What are your views on the adoption of SDN and NFV in the Indian telecom space?

We believe in convergent cloud and Edge computing as key strategies for enabling service delivery at acceptable price points. We are looking at virtualisation not just in the core and transport layers but also in the radio space. We are confident that the ecosystem will evolve rapidly.

What is your view on the market readiness for 5G in India? What are the key requirements?

Telecom service providers are currently focused on optimising 4G networks and making them 5G ready. The 5G ecosystem, including handsets, is developing as well. More importantly, we need to design and successfully pilot India-specific use cases for 5G. Trials are expected to commence this year and likely to go up to 2020. The need for more quality spectrum will arise thereafter, and it must be made affordable to the industry for making broadband accessible to all and for achieving the larger vision of Digital India. While the business cases need to be proven, we are ensuring that all new procurements for networks are 5G compliant and upgradable when needed.

Currently, most discussions and trials are focused on eMBB (enhanced mobile broadband) use cases while the other use case of ultra-low latency is being discussed at various forums. The commercial viability of the same still needs to be determined. Similarly, massive IoT (internet of things) scenarios are a few years away, especially as narrowband-IoT and other IoT forms have not taken great shape in 4G.

The cost of deployment and the price realisations will be major drivers for 5G. There seems to be a lot of ambition around smart cities, but the capital to enable them is not always available. If the installation work and capital costs are shared, it would make deployment easier. For example, why should multiple operators have to dig the road to lay their fibre? Why cannot a common provider create the network with enough redundant paths and work with a longer payback period? This will not only bring down the cost, but will also increase availability. Cities are also setting up piped gas grids. Creating a common infrastructure like that for telecom can help.

What is your outlook for 3G and 4G services for the medium and long terms?

While 5G is the future, we believe that 3G and 4G are here to stay for many more years. Considering that most of the voice traffic is still on GSM, 3G will play a critical role in the medium term. In the long term, I see traffic shifting to 4G, which will provide opportunities to shut down 3G in a few markets. We expect that in the medium term, 4G will continue to be a prominent coverage layer supporting 5G in higher bands. In the long term, post its introduction in the sub-1 GHz band, 5G coverage may begin to match 4G.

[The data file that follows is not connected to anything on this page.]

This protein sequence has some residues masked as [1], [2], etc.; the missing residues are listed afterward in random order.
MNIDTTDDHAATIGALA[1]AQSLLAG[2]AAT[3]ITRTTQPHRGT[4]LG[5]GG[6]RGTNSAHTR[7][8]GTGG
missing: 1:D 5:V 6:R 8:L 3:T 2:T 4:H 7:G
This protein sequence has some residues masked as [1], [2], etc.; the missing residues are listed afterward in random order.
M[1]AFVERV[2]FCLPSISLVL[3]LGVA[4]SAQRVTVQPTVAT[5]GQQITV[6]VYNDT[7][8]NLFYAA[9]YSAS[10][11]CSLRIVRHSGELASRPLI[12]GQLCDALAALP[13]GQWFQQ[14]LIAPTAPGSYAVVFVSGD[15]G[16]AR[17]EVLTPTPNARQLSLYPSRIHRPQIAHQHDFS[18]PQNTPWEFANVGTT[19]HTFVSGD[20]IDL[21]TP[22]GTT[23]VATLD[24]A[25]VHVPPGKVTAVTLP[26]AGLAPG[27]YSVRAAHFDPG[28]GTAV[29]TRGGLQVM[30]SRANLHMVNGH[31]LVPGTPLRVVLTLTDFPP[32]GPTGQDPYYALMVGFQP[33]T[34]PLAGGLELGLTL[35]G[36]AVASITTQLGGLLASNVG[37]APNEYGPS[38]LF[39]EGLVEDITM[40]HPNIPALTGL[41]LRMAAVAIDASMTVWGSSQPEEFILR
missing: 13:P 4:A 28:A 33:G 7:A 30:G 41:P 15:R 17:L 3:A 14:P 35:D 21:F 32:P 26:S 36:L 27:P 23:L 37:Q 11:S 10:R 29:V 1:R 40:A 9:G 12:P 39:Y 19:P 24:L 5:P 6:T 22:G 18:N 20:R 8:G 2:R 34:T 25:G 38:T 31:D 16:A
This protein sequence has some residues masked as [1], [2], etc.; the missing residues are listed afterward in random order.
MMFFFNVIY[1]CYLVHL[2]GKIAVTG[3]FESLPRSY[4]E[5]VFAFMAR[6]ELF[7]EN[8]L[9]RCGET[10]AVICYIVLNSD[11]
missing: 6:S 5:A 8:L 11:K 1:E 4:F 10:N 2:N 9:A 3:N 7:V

As technology head of the biggest telco in India, what challenges do you foresee for the industry at large?

Technological advances and faster internet connections will continue to revolutionise the way we live. Video streaming on ultra high definition TV screens, virtual reality applications, real-time online gaming and smart homes are the future and they have one thing in common: they require high capacity, low latency network connections.

What are your views on the National Digital Communications Policy (NDCP), 2018?

It is a progressive policy. Its key objectives – providing broadband to all, attracting investments, creating jobs, ensuring data protection and privacy, and offering a choice to consumers – set the path for realising the digital aspirations of the 1.3 billion Indian citizens. Speedy implementation of NDCP 2018, which rightly treats telecom as a critical enabler of a digital economy, will be a critical step towards strengthening the telecom sector and benefiting all stakeholders.

Which are the key technology trends that will shape the future of Indian telecom?

Premium content and cross-industry alliances: Vodafone Idea will stay focused on co-creating value for its customers and partners.

Early adoption of 5G: We expect a significant increase in data demand and are gearing up our network to cater to such demand (IoT, 4K videos, etc.). Vodafone Idea is pushing the technology frontiers, already embedding key 5G principles in state-of-the-art 4G+ deployments.

Cloud-based architecture for RAN: Generic processor-based servers can be used to provide a runtime environment for software components.

Evolution of machine learning-based techniques: These will optimise the network based on the learning done earlier in the network, thus enabling a quicker response to address a situation.